Speaker 2: 16:00
No, are you guys yet when you are in the journey in fluence labs at the moment? Speaker 1: 16:06
Well, I guess right. So where we in the journey right now, we have Raised about 15 million dollars. We're backed by some kind of really top-notch investors, which is terrific. We're getting very close to launching mainnet, to replant, to launch, I think, in early 2024. So that is kind of our real, our real target, and so we're sort of just getting kind of the final strokes of the minimum viable Kind of launches and then minimum kind of number of features that will make it usable. But but get it out. And so we know this this is a project that that the teams in building since 2017. So it's been a long time coming, but we're very, getting very close to it and Excited to get this out early next year.

Host: 16:56
Wonderful. You know, can you touch a little bit upon on the architecture of the platform? You know, I was just skimming through it a little bit and seems like there is a peer-to-peer layer, then there is IPFS also plays a role in there, like how all different Components work.

Tom: 17:15
Well, I mean, I guess there's there's a couple of different pieces to it. So first there is the, there's a, there's a marketplace that underlies it all and you notice, I kind of was critical of marketplaces before, but there's a marketplace below all of this which is, I think, important. And then we have basically cloud Equivalent parts of the staff, and so that the marketplace is probably you're thinking of in terms of the peer-to-peer element of it. We just call it distributed, now decentralized, but we have a language which is called marine, which is effectively an AWS Lambda equivalent, and then we have a language called aqua, which is equivalent sort of AWS step functions. It really allows the composition, takes care of the, the coordination of of applications and abstracts out a lot of the difficult work in building natively decentralized applications. And then all the tools like load balancing, routing, scaling, orchestration and deployment is aqua lives, which is another kind of sort of sub subversion or sub and a category of aqua. And so that's why this has taken a while is that the building of these different Elements that all interact with each other. And so, as you're building all these things at once, one thing changes you have to change, you know, make those changes throughout everything. So it is a, it is a, but that's also why you get the robust hang on features and and attributes, as referencing earlier.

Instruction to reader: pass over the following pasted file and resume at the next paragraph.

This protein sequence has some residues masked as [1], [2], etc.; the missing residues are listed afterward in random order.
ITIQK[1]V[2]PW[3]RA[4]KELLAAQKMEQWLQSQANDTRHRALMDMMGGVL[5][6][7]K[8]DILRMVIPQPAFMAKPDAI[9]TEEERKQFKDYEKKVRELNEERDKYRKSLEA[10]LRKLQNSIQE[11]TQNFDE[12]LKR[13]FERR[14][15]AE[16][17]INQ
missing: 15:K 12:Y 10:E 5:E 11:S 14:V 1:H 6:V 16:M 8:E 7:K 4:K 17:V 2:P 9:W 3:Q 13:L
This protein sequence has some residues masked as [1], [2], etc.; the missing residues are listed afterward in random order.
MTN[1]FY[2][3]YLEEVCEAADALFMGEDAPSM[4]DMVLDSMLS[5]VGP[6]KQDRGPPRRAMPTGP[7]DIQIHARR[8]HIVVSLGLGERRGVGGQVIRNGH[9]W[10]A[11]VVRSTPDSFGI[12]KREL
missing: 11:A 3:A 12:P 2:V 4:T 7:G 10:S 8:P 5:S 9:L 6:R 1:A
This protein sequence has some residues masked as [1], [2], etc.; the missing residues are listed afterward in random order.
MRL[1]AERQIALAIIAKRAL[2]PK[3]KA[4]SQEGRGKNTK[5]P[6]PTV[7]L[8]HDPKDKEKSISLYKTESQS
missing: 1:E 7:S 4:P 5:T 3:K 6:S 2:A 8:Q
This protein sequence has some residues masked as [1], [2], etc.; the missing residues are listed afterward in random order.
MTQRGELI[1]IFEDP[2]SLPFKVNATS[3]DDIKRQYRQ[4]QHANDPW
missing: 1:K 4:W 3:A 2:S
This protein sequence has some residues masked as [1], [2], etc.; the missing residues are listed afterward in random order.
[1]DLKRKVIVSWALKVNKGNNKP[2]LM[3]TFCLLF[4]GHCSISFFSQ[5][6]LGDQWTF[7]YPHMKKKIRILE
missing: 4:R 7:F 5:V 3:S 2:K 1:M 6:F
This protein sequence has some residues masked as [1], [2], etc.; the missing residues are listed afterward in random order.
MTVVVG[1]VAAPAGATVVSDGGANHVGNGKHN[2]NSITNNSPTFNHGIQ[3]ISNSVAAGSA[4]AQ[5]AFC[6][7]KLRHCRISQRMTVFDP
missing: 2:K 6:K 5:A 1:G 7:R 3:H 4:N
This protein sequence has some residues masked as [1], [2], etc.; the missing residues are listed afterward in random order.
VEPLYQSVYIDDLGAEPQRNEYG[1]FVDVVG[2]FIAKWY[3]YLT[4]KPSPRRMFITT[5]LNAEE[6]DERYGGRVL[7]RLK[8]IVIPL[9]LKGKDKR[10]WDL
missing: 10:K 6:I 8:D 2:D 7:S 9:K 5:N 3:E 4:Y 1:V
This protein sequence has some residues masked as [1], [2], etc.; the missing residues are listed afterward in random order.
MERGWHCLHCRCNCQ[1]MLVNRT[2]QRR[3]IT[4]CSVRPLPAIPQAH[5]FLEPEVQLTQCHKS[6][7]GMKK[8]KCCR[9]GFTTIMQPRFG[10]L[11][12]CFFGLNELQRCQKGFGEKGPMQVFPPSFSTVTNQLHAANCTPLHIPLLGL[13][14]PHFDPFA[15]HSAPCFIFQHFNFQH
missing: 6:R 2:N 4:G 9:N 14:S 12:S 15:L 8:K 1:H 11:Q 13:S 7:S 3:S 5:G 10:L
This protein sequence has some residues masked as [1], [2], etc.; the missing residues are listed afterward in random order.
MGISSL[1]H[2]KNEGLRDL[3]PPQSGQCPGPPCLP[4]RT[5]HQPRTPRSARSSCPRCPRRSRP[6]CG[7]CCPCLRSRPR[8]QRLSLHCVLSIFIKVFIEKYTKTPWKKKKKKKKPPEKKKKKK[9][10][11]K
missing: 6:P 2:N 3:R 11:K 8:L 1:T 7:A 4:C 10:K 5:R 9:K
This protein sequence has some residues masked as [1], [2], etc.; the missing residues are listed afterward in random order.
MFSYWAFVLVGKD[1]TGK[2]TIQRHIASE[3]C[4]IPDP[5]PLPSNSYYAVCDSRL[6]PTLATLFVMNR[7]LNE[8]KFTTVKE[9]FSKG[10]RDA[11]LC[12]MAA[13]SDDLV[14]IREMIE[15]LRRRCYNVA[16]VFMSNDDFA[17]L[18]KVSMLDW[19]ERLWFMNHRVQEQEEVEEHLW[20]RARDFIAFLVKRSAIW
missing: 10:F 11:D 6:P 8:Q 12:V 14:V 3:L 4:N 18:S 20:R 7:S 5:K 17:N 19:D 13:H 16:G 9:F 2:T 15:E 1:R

Host: 18:51
I know you mentioned the blockchain aspect, so my assumption is is there any aspect of tokenization? Is it even required in this particular case or in certain use cases?

Tom: 19:04